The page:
We’ve all read a million blog posts about how the scale is evil. I’ve seen many bloggers break up with this tool…writing about how free they feel without constantly obsessing about this number.
I strongly agree with the main point of these posts. What’s on the scale is just a number. It certainly doesn’t define you or have anything to do with how loved you are or your ability to be a great parent, friend, spouse or employee.
(I don’t have the source for this as I saw it on Facebook.)
I’ve mentioned before that my weight fluctuated quite a bit during my late teens and early 20s. I can absolutely relate to how some women say it’s good day when the scale says a lower number and a bad day when it says a higher number. I have been there, letting the scale get the best of me and even giving that silly number the power to ruin an entire day, week or month. Looking back now I can see it makes no sense, but at the time I was blind to that reality. I went through phases where I completely avoided the scale because I didn’t want to know the number. I dreaded doctors appointments because I knew they would weigh me.
Now, here comes the part where I might become a little less popular. I think the scale can be a very useful tool, especially when it comes to keeping us honest with ourselves.
If I didn’t like the number on the scale, I should have done something about it instead of avoiding it or doing the same thing day in and day out and expecting different results. I wasn’t eating enough and when I did eat, a lot of the time what I was eating was crap. I worked out every single day, but I went on the same long, slow run every morning. Had I spent less time drowning my sorrows by eating bagels and candy, and more time looking deeper into why I wasn’t at a healthy weight, I could have made the appropriate changes. Emotionally, I needed to work on my self-confidence and self-respect issues. Physically, I should have added in some strength training and made some major changes to my nutrition habits.
I’ll never forget when I got a physical and my weight was a good 20-25 pounds higher than it is now, which was by far the highest I had ever seen it. (Then again, it was probably higher at some point, I just didn’t know because I was so careful to avoid the scale!)
At this point in my life I was happy and in a good place emotionally. I had worked on my self-confidence and had a lot of respect for myself. I committed to making changes and stopped hiding from the numbers. I remember telling some people at work that I was going to lose some weight. I wanted others to hold me accountable. It was time to step it up.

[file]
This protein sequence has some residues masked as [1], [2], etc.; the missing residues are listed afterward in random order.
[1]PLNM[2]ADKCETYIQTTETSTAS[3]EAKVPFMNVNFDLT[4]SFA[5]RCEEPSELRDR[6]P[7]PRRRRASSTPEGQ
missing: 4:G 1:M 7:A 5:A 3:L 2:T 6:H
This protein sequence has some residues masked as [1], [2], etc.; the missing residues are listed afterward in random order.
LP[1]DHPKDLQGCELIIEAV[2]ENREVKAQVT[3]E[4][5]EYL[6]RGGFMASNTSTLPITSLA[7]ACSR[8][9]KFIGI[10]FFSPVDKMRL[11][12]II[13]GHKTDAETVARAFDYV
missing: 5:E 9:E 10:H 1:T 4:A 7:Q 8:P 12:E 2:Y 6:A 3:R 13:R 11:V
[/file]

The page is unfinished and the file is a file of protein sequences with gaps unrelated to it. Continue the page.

I don’t care if you hate the scale or love it, but I really encourage you to see that it’s not all bad. The scale is by no means the only indicator of how healthy you are, but the number can certainly help to hold you accountable. We all get off track once in awhile and if you’re weighing yourself regularly, you’ll know it’s time to dial it in a bit if you see the numbers creeping up.
Unfortunately, with the skyrocketing obesity rates in this country more people might want to utilize the scale to get back on track and start the process of being honest about their weight/health issues. It’s important to realize that if you are overweight/obese you are more susceptible to health issues like diabetes, heart problems, etc. Weight aside, if you’re not eating well, not exercising, lacking energy and feeling sad, maybe the scale is a one of a few tools you can use to start being honest with yourself and get back on track, mentally and physically.
I don’t want to be harsh here , but it seems like there are so many feel-good posts about ditching the scale. While there’s no need to obsess over the number if you’re honestly taking care of yourself, I think it’s also an important life lesson to learn to accept the number on the scale.
Many (probably most) of you who are reading this post are truly healthy and if you feel super stressed about the number on the scale I would say it’s not a big deal to ignore it most of the time. But ask yourself this, why are you avoiding it rather than learning to love yourself and accept who you are?
If you really hate/fear the scale it might be time to try to figure out why you’re so unhappy with it. Are you setting unrealistic goals for yourself and trying to achieve an impossible number for your body type? If so, why? Are you avoiding the scale because you know you could be treating yourself better overall? In either case, it might be time to dive a little deeper into your feelings and actions. Afterall, shouldn’t honesty and acceptance both be parts of self-love?
What are your thoughts on using the scale? Yay or Nay?